Photo credit: Matthew Stevens
By Lewis Smith, Fish2fork
SRA members may have read that Fish2fork, together with the Marine Conservation Society, have rated 12 large restaurant chains on their seafood sustainability this week. Our questioning of the dozen chains found that more than half might be using seafood from overfished areas of the sea, or are not being transparent about the origins of their fish and shellfish.
Consumers are vital if seafood stocks are to be fished sustainably. Campaigns and pressure groups can raise issues, highlight problems and expose wrongdoing but in the end there has to be a weight of public demand and expectation if working practices are to improve. If the public don’t care, then there is no incentive for the fishermen, the processors, the suppliers or the restaurant sector to make the effort or pay the expense of improving catch methods or finding alternative supplies.
But for the public to care it has to understand that there is a problem to be concerned about, and they have to have clear and easily accessible information about the seafood served in restaurants if they are to be able to make judgements on which dishes they can eat with a clear conscience.
This is why transparency on sources is such an important factor to the Fish2fork restaurant ratings – several low performers would do much better, we are certain, if they were to provide improved and clearer information about their seafood.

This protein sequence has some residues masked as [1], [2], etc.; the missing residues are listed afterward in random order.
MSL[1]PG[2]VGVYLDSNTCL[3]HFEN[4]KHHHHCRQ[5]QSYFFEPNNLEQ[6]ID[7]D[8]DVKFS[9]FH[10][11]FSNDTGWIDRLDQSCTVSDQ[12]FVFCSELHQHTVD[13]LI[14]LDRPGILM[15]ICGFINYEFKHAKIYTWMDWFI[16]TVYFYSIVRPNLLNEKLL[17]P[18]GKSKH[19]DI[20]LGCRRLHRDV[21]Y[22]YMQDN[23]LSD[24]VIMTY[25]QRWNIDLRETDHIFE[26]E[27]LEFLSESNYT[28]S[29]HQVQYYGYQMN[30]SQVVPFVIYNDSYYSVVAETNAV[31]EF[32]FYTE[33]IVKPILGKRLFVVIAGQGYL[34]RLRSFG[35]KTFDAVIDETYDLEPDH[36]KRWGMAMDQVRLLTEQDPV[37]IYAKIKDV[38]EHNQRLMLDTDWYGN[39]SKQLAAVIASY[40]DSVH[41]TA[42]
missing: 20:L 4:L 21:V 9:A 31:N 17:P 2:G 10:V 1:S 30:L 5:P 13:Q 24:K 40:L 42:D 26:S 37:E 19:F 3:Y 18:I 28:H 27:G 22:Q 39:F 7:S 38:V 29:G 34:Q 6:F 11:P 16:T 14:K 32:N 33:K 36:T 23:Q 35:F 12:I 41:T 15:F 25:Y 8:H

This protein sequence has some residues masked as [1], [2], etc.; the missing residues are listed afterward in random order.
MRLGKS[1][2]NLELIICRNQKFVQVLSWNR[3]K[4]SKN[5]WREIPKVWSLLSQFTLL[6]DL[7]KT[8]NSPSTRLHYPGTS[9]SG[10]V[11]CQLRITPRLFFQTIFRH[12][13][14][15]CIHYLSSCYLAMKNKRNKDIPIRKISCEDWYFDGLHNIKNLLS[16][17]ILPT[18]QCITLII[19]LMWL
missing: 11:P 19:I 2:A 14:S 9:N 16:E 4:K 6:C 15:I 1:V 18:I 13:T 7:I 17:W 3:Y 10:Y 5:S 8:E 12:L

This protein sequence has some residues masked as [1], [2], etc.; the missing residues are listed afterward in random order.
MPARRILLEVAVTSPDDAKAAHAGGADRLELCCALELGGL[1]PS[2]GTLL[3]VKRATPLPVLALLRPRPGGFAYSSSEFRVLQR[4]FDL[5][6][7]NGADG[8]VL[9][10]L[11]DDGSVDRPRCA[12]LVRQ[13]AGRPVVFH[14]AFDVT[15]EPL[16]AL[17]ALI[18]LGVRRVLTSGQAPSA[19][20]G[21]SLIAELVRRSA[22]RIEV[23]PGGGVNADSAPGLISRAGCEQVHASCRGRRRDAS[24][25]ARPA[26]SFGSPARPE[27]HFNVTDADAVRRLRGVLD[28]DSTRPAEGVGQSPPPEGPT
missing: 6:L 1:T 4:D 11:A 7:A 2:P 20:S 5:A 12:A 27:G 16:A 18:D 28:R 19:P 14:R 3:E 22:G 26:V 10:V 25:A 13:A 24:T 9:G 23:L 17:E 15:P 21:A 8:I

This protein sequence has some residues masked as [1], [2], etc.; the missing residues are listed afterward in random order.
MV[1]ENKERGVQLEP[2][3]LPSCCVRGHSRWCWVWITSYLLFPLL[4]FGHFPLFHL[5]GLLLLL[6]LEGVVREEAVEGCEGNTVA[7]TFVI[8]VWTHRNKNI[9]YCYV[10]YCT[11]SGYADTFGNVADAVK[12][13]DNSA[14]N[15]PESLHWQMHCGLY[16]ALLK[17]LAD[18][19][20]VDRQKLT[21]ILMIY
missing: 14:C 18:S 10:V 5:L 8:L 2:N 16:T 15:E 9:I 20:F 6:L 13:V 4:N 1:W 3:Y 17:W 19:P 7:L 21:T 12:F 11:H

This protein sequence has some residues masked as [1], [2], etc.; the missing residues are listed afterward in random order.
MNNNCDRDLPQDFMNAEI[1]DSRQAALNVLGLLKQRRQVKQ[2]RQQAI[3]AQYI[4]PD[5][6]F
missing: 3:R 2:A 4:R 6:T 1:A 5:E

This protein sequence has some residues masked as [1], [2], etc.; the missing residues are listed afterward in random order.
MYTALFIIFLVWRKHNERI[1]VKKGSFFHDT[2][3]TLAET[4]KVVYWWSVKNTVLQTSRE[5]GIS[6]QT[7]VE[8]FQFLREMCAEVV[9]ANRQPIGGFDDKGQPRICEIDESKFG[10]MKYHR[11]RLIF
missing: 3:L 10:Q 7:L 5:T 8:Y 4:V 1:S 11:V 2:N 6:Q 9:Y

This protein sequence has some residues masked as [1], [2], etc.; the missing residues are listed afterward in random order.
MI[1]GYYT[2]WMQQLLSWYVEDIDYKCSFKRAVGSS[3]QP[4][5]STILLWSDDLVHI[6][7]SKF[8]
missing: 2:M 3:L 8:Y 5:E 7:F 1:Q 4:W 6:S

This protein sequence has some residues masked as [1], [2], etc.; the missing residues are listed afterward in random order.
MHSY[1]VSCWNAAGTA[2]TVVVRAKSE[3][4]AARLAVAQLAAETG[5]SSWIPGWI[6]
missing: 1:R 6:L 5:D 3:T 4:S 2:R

Just four of the 12 chains rated had seafood sustainability policies or statements that they made easily accessible to the general public. Consumers cannot be expected to know how sustainable each species of seafood is, so it is important not just that chefs have the measures in place to guarantee sustainability, but that they tell customers of the care taken to ensure overfished stocks are kept off menus.
Sea bass is a good case in point. It is in steep decline in the wild, but farmed options are better; it is quite possible, even likely, that the farmed variety is being served, but in the absence of adequate information it is impossible for a diner who wants to eat seafood sustainably to know what to choose.
Whitebait was another type of seafood served by some of the restaurants that is on the MCS’s list of fish “to avoid”. Whitebait usually comprises juvenile fish that have never had an opportunity to breed and there are concerns that catching them so early in large numbers can have a detrimental impact on population levels. There doesn’t happen to be a certified option available for this menu option at the moment.
So if there is one take-home message for SRA members from this project, it is that clear information for diners is crucial. They need to be assured that what they are offered is sustainable, and they need to able to take that message to the next eatery they visit so that they can demand all restaurants, not just a conscientious few, ensure fish stocks are maintained at healthy levels.